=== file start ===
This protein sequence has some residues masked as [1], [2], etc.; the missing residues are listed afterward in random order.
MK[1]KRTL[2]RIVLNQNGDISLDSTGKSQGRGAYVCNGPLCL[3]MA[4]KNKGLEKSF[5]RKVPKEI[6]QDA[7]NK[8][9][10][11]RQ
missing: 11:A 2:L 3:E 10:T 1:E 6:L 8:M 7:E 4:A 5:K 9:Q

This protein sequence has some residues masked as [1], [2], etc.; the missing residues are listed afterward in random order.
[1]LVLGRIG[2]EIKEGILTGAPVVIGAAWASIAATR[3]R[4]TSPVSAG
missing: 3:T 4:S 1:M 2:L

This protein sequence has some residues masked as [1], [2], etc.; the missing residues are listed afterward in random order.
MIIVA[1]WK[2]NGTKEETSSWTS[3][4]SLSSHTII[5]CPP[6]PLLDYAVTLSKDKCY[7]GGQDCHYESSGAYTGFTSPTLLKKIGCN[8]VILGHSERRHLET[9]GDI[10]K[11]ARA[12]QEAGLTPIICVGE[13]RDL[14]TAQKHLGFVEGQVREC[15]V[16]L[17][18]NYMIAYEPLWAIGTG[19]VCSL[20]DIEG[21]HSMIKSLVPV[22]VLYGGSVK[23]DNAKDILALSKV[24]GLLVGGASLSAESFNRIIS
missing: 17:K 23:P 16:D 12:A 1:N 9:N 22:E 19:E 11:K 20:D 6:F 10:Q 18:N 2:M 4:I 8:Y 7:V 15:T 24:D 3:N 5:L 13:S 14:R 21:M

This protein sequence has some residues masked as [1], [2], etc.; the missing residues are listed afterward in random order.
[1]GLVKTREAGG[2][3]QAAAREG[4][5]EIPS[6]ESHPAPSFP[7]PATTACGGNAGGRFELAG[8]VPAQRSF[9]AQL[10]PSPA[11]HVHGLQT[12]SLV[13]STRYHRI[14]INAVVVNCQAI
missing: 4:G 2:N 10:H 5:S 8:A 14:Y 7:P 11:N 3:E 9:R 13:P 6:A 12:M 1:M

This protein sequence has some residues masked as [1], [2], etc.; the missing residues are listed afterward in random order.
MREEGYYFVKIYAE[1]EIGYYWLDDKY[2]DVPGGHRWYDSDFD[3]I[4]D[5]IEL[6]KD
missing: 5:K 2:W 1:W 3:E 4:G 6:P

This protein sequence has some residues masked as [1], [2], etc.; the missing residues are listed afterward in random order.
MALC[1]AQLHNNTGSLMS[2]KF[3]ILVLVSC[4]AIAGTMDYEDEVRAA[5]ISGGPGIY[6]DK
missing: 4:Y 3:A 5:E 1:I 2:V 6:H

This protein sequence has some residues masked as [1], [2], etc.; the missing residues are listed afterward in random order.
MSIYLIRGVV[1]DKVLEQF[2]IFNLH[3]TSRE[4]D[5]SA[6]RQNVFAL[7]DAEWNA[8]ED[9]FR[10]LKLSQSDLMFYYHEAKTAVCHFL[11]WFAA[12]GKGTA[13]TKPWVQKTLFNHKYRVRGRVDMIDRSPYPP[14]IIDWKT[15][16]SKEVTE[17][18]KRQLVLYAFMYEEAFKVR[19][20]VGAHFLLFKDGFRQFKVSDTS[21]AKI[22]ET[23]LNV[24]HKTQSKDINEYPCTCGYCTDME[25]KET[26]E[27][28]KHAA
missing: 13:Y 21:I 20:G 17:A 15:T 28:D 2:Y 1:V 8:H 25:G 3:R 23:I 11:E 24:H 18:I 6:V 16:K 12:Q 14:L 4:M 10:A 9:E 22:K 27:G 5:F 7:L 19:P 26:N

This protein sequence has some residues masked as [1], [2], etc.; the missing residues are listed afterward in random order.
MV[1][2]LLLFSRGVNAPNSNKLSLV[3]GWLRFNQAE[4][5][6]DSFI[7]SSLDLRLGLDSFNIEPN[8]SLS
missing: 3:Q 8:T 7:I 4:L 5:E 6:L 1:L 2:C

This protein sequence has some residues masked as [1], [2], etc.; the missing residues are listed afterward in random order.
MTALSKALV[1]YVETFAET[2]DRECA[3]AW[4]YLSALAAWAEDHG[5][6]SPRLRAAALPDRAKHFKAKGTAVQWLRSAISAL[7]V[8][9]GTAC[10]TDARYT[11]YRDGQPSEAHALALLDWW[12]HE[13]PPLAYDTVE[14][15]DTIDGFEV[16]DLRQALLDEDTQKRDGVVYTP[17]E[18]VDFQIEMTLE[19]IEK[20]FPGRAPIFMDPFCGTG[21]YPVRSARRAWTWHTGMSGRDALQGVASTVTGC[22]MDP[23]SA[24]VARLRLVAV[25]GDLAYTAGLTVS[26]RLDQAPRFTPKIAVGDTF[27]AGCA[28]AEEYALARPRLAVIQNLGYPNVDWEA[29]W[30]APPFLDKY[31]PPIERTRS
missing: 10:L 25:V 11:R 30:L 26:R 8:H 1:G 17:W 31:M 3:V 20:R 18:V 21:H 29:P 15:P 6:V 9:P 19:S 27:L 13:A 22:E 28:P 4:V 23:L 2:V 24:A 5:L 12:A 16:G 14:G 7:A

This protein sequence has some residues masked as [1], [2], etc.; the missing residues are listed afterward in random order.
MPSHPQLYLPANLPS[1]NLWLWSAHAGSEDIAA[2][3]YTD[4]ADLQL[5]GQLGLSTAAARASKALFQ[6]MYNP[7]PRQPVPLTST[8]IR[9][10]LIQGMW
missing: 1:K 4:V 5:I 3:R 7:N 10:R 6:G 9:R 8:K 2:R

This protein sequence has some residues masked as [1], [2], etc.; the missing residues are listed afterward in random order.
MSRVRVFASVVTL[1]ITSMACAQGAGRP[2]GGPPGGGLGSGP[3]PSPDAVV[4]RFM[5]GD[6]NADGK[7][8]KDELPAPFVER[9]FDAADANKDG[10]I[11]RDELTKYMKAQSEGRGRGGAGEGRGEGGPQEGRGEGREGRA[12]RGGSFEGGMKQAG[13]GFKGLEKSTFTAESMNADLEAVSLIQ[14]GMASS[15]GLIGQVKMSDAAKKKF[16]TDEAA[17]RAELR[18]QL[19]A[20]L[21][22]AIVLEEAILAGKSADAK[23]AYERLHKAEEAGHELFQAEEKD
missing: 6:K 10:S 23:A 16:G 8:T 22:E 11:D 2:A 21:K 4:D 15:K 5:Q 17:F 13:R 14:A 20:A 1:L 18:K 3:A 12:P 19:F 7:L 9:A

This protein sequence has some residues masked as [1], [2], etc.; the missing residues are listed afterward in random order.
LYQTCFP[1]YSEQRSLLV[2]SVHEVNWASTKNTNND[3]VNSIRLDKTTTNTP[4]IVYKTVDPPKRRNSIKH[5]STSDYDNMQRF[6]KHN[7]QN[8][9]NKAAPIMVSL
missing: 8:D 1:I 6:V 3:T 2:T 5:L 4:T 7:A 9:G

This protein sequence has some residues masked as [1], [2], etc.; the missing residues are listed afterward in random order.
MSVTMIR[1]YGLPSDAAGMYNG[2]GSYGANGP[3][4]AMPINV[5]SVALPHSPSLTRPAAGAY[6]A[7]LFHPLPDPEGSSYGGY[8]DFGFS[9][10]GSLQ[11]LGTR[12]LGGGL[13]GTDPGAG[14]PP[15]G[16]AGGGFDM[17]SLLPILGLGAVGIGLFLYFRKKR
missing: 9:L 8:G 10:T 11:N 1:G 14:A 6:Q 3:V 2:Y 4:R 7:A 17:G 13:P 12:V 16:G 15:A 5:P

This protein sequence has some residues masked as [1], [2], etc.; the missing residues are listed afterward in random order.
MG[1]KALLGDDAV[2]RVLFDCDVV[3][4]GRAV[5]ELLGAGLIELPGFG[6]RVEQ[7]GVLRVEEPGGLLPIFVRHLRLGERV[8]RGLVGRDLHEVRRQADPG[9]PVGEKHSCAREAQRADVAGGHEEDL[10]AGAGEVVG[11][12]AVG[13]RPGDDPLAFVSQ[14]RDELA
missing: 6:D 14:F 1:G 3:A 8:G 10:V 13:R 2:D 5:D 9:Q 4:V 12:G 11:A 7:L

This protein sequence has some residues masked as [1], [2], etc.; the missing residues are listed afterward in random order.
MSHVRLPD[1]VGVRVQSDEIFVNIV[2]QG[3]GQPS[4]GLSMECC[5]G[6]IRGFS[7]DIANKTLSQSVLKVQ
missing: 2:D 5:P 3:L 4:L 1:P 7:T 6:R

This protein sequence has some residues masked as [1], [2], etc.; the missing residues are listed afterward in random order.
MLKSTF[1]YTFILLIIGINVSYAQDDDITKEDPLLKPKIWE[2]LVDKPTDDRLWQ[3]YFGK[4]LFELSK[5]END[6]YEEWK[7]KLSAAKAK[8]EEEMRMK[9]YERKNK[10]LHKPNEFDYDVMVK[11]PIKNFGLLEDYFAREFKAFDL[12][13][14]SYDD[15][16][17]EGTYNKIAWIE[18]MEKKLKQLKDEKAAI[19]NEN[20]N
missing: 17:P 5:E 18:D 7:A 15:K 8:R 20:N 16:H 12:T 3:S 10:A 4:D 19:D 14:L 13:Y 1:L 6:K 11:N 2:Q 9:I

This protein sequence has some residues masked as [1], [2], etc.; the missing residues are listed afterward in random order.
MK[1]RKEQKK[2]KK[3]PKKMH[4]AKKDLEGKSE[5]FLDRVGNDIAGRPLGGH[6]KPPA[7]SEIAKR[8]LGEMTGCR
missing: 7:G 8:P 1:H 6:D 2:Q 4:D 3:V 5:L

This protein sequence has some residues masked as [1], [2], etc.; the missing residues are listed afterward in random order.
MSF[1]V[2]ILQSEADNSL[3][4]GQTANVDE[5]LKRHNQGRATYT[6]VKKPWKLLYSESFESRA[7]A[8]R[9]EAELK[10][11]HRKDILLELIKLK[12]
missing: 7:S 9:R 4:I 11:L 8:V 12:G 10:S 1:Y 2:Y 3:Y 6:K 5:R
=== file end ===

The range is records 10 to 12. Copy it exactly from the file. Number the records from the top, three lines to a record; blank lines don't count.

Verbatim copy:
This protein sequence has some residues masked as [1], [2], etc.; the missing residues are listed afterward in random order.
MPSHPQLYLPANLPS[1]NLWLWSAHAGSEDIAA[2][3]YTD[4]ADLQL[5]GQLGLSTAAARASKALFQ[6]MYNP[7]PRQPVPLTST[8]IR[9][10]LIQGMW
missing: 1:K 4:V 5:I 3:R 7:N 10:R 6:G 9:R 8:K 2:R

This protein sequence has some residues masked as [1], [2], etc.; the missing residues are listed afterward in random order.
MSRVRVFASVVTL[1]ITSMACAQGAGRP[2]GGPPGGGLGSGP[3]PSPDAVV[4]RFM[5]GD[6]NADGK[7][8]KDELPAPFVER[9]FDAADANKDG[10]I[11]RDELTKYMKAQSEGRGRGGAGEGRGEGGPQEGRGEGREGRA[12]RGGSFEGGMKQAG[13]GFKGLEKSTFTAESMNADLEAVSLIQ[14]GMASS[15]GLIGQVKMSDAAKKKF[16]TDEAA[17]RAELR[18]QL[19]A[20]L[21][22]AIVLEEAILAGKSADAK[23]AYERLHKAEEAGHELFQAEEKD
missing: 6:K 10:S 23:A 16:G 8:T 22:E 11:D 2:A 21:K 4:D 15:K 5:Q 17:F 13:R 14:A 20:A 1:L 18:K 3:A 12:P 19:F 7:L 9:A

This protein sequence has some residues masked as [1], [2], etc.; the missing residues are listed afterward in random order.
LYQTCFP[1]YSEQRSLLV[2]SVHEVNWASTKNTNND[3]VNSIRLDKTTTNTP[4]IVYKTVDPPKRRNSIKH[5]STSDYDNMQRF[6]KHN[7]QN[8][9]NKAAPIMVSL
missing: 8:D 1:I 6:V 3:T 2:T 5:L 4:T 7:A 9:G